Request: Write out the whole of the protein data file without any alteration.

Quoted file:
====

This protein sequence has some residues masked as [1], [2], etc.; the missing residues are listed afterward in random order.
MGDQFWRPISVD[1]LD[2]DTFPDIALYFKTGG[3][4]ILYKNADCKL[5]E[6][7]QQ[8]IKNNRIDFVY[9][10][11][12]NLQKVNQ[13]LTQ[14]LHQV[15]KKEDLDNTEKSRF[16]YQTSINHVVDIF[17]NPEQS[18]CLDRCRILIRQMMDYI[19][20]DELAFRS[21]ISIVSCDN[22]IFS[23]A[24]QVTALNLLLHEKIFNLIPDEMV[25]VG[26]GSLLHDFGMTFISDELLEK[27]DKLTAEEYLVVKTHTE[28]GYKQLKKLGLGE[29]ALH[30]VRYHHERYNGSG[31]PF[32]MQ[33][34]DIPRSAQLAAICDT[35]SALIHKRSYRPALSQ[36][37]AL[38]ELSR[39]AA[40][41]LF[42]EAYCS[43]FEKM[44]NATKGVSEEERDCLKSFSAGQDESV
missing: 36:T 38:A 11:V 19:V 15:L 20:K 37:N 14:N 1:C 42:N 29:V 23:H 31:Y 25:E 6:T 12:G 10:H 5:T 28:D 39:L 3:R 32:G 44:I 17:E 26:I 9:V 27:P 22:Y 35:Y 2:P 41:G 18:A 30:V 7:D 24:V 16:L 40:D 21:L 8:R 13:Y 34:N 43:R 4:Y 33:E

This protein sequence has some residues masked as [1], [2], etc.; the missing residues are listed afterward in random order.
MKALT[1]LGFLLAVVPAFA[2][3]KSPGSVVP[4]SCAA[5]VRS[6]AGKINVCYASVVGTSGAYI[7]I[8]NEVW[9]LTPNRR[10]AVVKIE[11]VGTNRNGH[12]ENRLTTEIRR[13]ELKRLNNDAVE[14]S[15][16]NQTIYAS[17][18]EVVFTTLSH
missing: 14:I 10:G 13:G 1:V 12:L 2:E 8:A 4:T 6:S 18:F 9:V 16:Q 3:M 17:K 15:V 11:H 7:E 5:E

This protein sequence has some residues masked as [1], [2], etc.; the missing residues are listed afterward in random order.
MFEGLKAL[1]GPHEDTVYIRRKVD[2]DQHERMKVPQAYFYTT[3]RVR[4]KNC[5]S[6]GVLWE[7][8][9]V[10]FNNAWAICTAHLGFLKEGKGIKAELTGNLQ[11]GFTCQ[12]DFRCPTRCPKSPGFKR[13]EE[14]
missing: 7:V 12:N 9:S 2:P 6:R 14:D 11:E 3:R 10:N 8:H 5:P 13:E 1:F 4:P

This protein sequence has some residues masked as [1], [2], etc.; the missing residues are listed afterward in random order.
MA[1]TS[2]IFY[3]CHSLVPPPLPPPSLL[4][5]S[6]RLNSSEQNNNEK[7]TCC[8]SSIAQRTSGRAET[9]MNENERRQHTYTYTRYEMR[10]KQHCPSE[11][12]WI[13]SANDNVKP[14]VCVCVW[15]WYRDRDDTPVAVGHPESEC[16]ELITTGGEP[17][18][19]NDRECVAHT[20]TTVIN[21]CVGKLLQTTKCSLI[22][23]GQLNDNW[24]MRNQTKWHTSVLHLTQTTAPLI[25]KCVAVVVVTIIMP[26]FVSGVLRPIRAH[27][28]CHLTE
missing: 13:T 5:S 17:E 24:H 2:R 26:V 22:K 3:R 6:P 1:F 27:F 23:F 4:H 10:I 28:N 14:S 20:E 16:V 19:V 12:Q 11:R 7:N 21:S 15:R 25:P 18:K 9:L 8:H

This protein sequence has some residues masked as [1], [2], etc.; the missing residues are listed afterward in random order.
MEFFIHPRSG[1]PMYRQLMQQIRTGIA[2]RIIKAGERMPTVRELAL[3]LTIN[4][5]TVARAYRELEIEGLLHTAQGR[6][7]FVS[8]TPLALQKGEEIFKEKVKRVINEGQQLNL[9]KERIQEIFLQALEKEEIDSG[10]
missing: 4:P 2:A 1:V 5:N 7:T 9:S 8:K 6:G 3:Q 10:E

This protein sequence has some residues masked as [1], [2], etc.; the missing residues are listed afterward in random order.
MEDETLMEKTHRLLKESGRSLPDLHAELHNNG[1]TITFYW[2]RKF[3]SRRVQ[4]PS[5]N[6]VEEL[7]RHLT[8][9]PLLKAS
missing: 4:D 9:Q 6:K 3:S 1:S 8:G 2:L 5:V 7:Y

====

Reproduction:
This protein sequence has some residues masked as [1], [2], etc.; the missing residues are listed afterward in random order.
MGDQFWRPISVD[1]LD[2]DTFPDIALYFKTGG[3][4]ILYKNADCKL[5]E[6][7]QQ[8]IKNNRIDFVY[9][10][11][12]NLQKVNQ[13]LTQ[14]LHQV[15]KKEDLDNTEKSRF[16]YQTSINHVVDIF[17]NPEQS[18]CLDRCRILIRQMMDYI[19][20]DELAFRS[21]ISIVSCDN[22]IFS[23]A[24]QVTALNLLLHEKIFNLIPDEMV[25]VG[26]GSLLHDFGMTFISDELLEK[27]DKLTAEEYLVVKTHTE[28]GYKQLKKLGLGE[29]ALH[30]VRYHHERYNGSG[31]PF[32]MQ[33][34]DIPRSAQLAAICDT[35]SALIHKRSYRPALSQ[36][37]AL[38]ELSR[39]AA[40][41]LF[42]EAYCS[43]FEKM[44]NATKGVSEEERDCLKSFSAGQDESV
missing: 36:T 38:A 11:V 19:V 15:L 20:K 37:N 14:N 1:C 42:N 29:V 23:H 31:Y 25:E 6:T 12:G 10:H 5:T 28:D 39:L 3:R 32:G 44:I 17:E 26:I 9:V 27:P 22:Y 35:Y 2:P 41:G 18:A 30:V 7:D 24:V 16:L 40:D 21:L 8:R 13:Y 34:N 43:R 4:Y 33:E

This protein sequence has some residues masked as [1], [2], etc.; the missing residues are listed afterward in random order.
MKALT[1]LGFLLAVVPAFA[2][3]KSPGSVVP[4]SCAA[5]VRS[6]AGKINVCYASVVGTSGAYI[7]I[8]NEVW[9]LTPNRR[10]AVVKIE[11]VGTNRNGH[12]ENRLTTEIRR[13]ELKRLNNDAVE[14]S[15][16]NQTIYAS[17][18]EVVFTTLSH
missing: 14:I 10:G 13:G 1:V 12:L 2:E 8:A 4:T 6:S 18:F 9:V 16:Q 3:M 17:K 15:V 11:H 7:E 5:E

This protein sequence has some residues masked as [1], [2], etc.; the missing residues are listed afterward in random order.
MFEGLKAL[1]GPHEDTVYIRRKVD[2]DQHERMKVPQAYFYTT[3]RVR[4]KNC[5]S[6]GVLWE[7][8][9]V[10]FNNAWAICTAHLGFLKEGKGIKAELTGNLQ[11]GFTCQ[12]DFRCPTRCPKSPGFKR[13]EE[14]
missing: 7:V 12:N 9:S 2:P 6:R 14:D 11:E 3:R 10:N 8:H 5:P 13:E 1:F 4:P

This protein sequence has some residues masked as [1], [2], etc.; the missing residues are listed afterward in random order.
MA[1]TS[2]IFY[3]CHSLVPPPLPPPSLL[4][5]S[6]RLNSSEQNNNEK[7]TCC[8]SSIAQRTSGRAET[9]MNENERRQHTYTYTRYEMR[10]KQHCPSE[11][12]WI[13]SANDNVKP[14]VCVCVW[15]WYRDRDDTPVAVGHPESEC[16]ELITTGGEP[17][18][19]NDRECVAHT[20]TTVIN[21]CVGKLLQTTKCSLI[22][23]GQLNDNW[24]MRNQTKWHTSVLHLTQTTAPLI[25]KCVAVVVVTIIMP[26]FVSGVLRPIRAH[27][28]CHLTE
missing: 13:T 5:S 17:E 24:H 2:R 26:V 22:K 3:R 6:P 1:F 27:F 23:F 4:H 10:I 28:N 14:S 20:E 16:V 19:V 12:Q 11:R 7:N 21:S 15:R 25:P 18:K 9:L 8:H

This protein sequence has some residues masked as [1], [2], etc.; the missing residues are listed afterward in random order.
MEFFIHPRSG[1]PMYRQLMQQIRTGIA[2]RIIKAGERMPTVRELAL[3]LTIN[4][5]TVARAYRELEIEGLLHTAQGR[6][7]FVS[8]TPLALQKGEEIFKEKVKRVINEGQQLNL[9]KERIQEIFLQALEKEEIDSG[10]
missing: 4:P 2:A 1:V 5:N 7:T 9:S 8:K 6:G 3:Q 10:E

This protein sequence has some residues masked as [1], [2], etc.; the missing residues are listed afterward in random order.
MEDETLMEKTHRLLKESGRSLPDLHAELHNNG[1]TITFYW[2]RKF[3]SRRVQ[4]PS[5]N[6]VEEL[7]RHLT[8][9]PLLKAS
missing: 4:D 9:Q 6:K 3:S 1:S 8:G 2:L 5:V 7:Y